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Ex DHB pair in Australian Integrity Commission inquiry in Australia Integrity Commission report into allegations of nepotism and conflict

#1 User is offline   hukildaspida 

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Posted 09 June 2014 - 01:15 PM

Looks like Jane Holden and Gavin Austin are in hot water in Australia with the Australian Integrity Commission.

It raises the question, what other skeletons are hiding in closets that need to be unearthed in Northland, including with Whangarei branch?

Ex-NDHB pair in misconduct probe

By Mike Dinsdale
10:00 AM Thursday Jun 5, 2014


Two former Northland District Health Board managers have been accused of misconduct after an Australian Integrity Commission inquiry into allegations of nepotism and conflict of interest while they were heading Tasmanian health services.

Gavin Austin and Jane Holden have both denied any wrongdoing after a damning report tabled in the Tasmanian Parliament last week found former Royal Hobart Hospital boss Ms Holden hired her associate Mr Austin without following proper processes.

The report also found that Mr Austin hired several of his past associates and his own son without following due process.

Mr Austin told the commission that Ms Holden and he were members of what he described as the "Dream Team" of high-performing employees at the NDHB.

The report alleges that Ms Holden's husband was paid nearly $200,000 over two years to perform building and maintenance work for which he was not accredited.

Mr Austin's wife and son were given high paying jobs in his organisation outside proper processes, the report said.

"It is the view of the Integrity Commission that the conduct of both officers involved conflicts of interest which were not dealt with in accordance with applicable policy or legislative requirements," the report found.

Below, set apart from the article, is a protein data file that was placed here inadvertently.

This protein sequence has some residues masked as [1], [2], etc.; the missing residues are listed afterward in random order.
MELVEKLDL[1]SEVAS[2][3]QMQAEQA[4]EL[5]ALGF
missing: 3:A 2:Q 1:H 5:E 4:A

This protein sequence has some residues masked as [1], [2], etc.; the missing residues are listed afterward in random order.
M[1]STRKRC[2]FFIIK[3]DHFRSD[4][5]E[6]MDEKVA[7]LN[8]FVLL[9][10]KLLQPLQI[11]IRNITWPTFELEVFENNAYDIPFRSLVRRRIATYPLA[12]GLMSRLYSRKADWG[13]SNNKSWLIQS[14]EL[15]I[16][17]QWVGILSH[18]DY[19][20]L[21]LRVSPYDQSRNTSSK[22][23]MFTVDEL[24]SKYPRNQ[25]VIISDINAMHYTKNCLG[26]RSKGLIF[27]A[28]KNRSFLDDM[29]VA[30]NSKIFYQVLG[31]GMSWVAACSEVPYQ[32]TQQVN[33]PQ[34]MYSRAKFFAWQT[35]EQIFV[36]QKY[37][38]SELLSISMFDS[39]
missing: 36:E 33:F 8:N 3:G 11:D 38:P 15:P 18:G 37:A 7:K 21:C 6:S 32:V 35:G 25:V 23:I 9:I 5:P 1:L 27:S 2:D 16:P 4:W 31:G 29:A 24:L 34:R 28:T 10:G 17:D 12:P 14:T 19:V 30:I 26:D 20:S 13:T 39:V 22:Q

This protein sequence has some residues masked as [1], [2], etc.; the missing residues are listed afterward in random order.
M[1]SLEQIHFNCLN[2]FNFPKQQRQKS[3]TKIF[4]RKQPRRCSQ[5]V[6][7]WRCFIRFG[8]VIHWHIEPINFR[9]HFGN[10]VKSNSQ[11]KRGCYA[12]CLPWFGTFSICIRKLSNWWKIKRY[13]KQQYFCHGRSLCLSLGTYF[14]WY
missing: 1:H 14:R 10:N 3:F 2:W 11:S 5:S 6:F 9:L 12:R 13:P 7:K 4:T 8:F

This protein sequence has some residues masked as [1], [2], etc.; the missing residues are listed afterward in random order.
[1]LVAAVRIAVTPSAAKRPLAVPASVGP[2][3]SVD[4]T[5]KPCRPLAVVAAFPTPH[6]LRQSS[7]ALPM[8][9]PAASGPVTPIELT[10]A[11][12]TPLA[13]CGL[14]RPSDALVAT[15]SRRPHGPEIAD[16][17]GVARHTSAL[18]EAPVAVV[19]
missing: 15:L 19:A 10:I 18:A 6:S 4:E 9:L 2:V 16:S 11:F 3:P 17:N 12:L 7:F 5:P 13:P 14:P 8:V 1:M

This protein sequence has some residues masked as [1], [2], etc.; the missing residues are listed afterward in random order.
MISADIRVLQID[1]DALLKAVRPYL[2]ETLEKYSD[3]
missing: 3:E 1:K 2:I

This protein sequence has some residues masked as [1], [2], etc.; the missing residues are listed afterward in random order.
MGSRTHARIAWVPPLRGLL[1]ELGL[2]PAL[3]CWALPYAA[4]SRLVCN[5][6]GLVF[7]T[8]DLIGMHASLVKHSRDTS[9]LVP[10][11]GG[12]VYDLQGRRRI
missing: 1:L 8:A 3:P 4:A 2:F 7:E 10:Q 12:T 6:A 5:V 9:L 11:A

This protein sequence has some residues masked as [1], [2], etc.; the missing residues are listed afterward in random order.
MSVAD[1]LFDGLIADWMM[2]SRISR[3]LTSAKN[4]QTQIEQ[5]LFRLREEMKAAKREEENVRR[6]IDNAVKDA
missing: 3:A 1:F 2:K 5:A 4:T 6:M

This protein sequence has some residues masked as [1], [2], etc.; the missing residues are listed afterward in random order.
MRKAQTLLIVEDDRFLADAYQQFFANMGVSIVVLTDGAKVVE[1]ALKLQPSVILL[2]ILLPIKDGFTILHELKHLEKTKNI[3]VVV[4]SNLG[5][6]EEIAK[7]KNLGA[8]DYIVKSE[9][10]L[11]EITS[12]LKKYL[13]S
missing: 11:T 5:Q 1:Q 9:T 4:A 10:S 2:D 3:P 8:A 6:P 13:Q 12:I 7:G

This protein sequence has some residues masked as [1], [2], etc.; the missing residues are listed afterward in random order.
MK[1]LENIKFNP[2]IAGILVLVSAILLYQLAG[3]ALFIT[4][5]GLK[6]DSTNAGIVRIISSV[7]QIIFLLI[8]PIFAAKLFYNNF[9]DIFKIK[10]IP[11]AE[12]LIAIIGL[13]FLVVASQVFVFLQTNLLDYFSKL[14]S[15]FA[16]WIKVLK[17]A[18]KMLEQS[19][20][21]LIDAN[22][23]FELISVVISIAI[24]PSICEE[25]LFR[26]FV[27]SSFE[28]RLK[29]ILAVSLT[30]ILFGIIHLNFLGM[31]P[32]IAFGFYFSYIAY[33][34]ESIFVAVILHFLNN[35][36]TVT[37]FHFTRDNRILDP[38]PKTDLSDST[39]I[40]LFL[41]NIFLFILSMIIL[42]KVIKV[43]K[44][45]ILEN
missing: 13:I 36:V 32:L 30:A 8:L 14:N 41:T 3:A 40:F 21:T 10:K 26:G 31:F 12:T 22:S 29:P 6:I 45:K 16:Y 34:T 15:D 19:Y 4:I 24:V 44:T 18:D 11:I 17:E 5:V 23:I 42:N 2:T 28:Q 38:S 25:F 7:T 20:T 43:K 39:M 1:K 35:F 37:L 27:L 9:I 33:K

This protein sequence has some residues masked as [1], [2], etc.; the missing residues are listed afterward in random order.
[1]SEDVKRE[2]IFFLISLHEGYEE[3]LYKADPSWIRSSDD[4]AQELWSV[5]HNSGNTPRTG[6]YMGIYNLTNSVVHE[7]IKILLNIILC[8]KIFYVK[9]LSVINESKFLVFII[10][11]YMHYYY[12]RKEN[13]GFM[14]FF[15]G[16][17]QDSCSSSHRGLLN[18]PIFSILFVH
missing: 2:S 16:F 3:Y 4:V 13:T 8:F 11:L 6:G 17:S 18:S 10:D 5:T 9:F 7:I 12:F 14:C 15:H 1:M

"The investigation revealed that the two officers failed to comply with procurement and employment policies and procedures ... in every instance identified in the report, a family member or associate of the officers was a beneficiary of the non-compliant conduct."

It found there was evidence that a practice developed of entering into "local" arrangements to boost the remuneration of employees, contrary to applicable State Service policies.

"A consistent theme in the responses of Ms Holden and Mr Austin to the investigation and its findings was that they relied on their staff to ensure compliance with relevant policies and, in Mr Austin's case, that he did not know about applicable policies.

The commission found it was not an acceptable excuse to assert that more junior officers should have ensured that the senior officers exercised their responsibilities properly.

Mr Austin has been stood down on full pay as head of the North-West Health Organisation, while an internal investigation is carried out.

He was quoted on the ABC as saying: "I do want to add it has been my privilege working for the board, the people, patients and staff of the North-West. I do dispute the allegations in the report.

"I look forward to the outcome of the investigation."